2023 Paid Holidays: A Guide For Dental & Healthcare Practices
Everyone looks forward to a holiday, especially when it’s considered paid time off. However, many employees are shocked to learn that no federal law or regulation mandates employers to offer this benefit.
In fact, businesses are under no obligation to pay their team for hours not worked during holiday closures.
What HR Experts Recommend
Paid time off (PTO) is a benefit allotted to most employees. PTO allows your team to relax, recharge, and achieve a healthy work-life balance. This is especially important in the dental, optometry, medical, and other healthcare fields where caring for patients doesn’t leave much time for caring for yourself.
Many healthcare practices, businesses, and HR professionals find closing during a federal holiday is right. In a recent study, extra paid time off for holidays is one of the benefits employees list as appreciating the most, and an easy way to attract and retain top talent as an employer.
What’s New for 2023? What You Need to Know:
Whether you decide to offer paid time off for holidays or not, make sure your employee handbook clearly outlines the policy. It’s important that you provide your team with details on which days your practice is closed and how they will or will not be paid during that time. This includes medical and dental practices that are open on holidays for emergency appointments. Be as clear as possible to prevent any misunderstandings, conflicts, or employee claims.
The 11 Federal Holidays Observed in 2023
Below is a list of the 11 federal holidays observed in the United States as of 2023. Be sure to take note of holidays that fall on a week day in case you want to close your office for additional time off.
- Monday, January 2 — New Year's Day (observed)
- Monday, January 16 — Martin Luther King, Jr., Day
- Monday, February 20 — Presidents' Day
- Monday, May 29 — Memorial Day
- Monday, June 19 — Juneteenth
- Tuesday, July 4 — Independence Day
- Monday, September 4 — Labor Day
- Monday, October 9 — Columbus Day
- Friday, November 10 — Veterans Day
- Thursday, November 23 — Thanksgiving Day
- Monday, December 25 — Christmas Day
What You Need to Know About State Holidays
It’s important to note that there is no requirement by law to observe federal holidays or pay employees when they take these days off. In general, the same sentiment applies to state holidays.
That being said, we still believe reviewing state laws and regulations related to paid holidays is critical. Why? Several states require certain types of businesses and industries to close on specified federal holidays. In fact, some states even require businesses to observe one or more state holidays and have legislation to protect these mandates.
Examples of state-specific holidays include (but are not limited to) the following:
- January 16 — Robert E. Lee's Birthday observed in Alabama & Mississippi
- February 13 — Lincoln's Birthday observed in Connecticut, Illinois, Missouri, & New York
- February 20 — Daisy Gatson Bates Day observed in Arkansas
- February 21 — Mardi Gras observed in Louisiana & parts of Alabama, Florida, & Mississippi
- March 2 — Texas Independence Day observed in Texas
- March 7 — Town Meeting Day observed in Vermont
- March 31 — Cesar Chavez Day observed in parts of Arizona, California, Colorado, Michigan, New Mexico, Nevada, Texas, Utah, Washington, & Wisconsin
- April 17 — Emancipation Day observed in D.C.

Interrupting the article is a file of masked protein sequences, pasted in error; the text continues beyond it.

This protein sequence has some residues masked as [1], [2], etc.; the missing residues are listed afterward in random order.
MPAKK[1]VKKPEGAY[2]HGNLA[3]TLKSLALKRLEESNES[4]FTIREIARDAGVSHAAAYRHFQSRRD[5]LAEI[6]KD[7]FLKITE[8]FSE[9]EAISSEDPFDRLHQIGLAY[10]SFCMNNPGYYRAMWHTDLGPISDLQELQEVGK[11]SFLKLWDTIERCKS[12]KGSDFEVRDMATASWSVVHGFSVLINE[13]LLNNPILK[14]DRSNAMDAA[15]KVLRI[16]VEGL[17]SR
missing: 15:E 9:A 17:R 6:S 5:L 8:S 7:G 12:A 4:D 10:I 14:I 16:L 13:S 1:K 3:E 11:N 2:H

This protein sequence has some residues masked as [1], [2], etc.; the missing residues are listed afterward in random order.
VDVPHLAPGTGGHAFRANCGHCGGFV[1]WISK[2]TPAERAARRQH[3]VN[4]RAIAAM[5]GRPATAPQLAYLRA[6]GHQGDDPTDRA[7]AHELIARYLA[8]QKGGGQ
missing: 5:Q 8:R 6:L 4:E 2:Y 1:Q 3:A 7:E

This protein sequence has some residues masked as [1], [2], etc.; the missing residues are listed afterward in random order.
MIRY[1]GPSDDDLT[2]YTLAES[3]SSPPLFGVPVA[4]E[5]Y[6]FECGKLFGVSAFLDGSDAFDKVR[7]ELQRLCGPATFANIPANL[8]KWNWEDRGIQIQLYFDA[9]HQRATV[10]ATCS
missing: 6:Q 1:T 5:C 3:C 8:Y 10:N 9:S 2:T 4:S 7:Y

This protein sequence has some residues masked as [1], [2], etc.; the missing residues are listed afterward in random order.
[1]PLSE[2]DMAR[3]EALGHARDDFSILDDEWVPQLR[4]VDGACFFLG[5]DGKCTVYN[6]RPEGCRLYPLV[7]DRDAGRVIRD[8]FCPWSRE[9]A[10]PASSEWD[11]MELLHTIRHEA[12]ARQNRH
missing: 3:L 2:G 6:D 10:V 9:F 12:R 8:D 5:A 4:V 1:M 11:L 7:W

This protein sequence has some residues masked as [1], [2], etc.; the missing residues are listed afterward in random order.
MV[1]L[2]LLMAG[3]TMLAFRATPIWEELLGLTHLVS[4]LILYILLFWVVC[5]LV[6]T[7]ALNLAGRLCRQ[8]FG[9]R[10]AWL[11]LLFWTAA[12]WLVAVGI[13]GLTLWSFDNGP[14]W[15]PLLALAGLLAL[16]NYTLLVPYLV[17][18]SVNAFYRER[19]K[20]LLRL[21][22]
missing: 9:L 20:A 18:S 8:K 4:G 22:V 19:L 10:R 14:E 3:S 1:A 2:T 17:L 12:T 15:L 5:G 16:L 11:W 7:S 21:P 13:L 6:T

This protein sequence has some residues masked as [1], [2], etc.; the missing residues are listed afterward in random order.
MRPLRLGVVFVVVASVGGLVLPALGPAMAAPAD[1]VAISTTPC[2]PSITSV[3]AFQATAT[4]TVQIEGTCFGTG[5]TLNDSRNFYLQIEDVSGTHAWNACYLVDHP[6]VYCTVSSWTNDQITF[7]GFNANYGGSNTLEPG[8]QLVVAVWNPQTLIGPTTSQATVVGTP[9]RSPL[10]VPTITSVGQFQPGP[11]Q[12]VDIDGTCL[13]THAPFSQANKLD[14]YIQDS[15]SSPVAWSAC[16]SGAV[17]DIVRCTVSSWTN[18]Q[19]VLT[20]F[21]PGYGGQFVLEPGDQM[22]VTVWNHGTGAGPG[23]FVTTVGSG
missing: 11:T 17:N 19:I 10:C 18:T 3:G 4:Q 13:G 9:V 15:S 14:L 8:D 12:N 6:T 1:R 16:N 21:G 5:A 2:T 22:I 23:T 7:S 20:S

- April 17 — Patriot’s Day observed in Maine & Massachusetts
- April 28 — Arbor Day observed in Nebraska
- May 10 — Confederate Memorial Day observed in South Carolina
- June 20 — West Virginia Day observed in West Virginia
- July 24 — Pioneer Day observed in Utah
- August 14 — Victory Day observed in Rhode Island
- August 16 — Bennington Battle Day observed in Vermont
- October 9 — Indigenous People's Day observed in 28 states
- October 18 — Alaska Day observed in Alaska
- November 7 — Election Day observed in New Jersey & Virginia
- December 1 — Rosa Parks Day observed in Alabama
- Be sure to add any of these local or state holidays to your office calendar as applicable.
More Ways to Celebrate with Your Team: 2023 Unofficial Holidays
Looking for more ways to celebrate with your team in 2023? There are a number of unofficial dates that aren’t considered federal holidays but are still worth putting on the calendar. After all, who doesn’t want an excuse to celebrate? Check out some of the most popular unofficial holidays here:
- Thursday, February 2 — Groundhog Day
- Tuesday, February 14 — Valentine’s Day ❤️
- Wednesday, March 8 — International Women’s Day
- Friday, March 17 — Saint Patrick’s Day ☘️
- Wednesday, April 26 — Administrative Professionals’ Day
- Friday, May 5 — Cinco de Mayo
- Sunday, May 14 — Mother’s Day 🌷
- Thursday, May 18 — National Speech Pathologist Day
- Wednesday, June 14 — Flag Day
- Sunday, June 18 — Father’s Day
- Sunday, September 10 — Grandparent’s Day 👴👵
- Friday, October 6 — Physician Assistant Day
- Monday, October 16 — National Boss’ Day
- Tuesday, October 31 — Halloween 🎃
- Friday, November 24 — Black Friday 💰
- Thursday, December 7 — Pearl Harbor Remembrance Day
- It’s important for office managers and practice owners to note the dates of any major religious holidays in 2023. A team member may need to take time off and it’s your responsibility as an employer to know the right way to accommodate them.
According to Title VII of the Civil Rights Act of 1964, it’s mandatory for you to make accommodations for sincerely held religious beliefs, unless it would cause undue hardship to your practice.
Looking for More HR Help?
The experienced HR professionals with HR for Health can help you navigate the complexities of federal and state holiday regulations. If you’re struggling with PTO, paperwork, calculating overtime, or distributing benefits, let HR for Health help. Reach out to us today.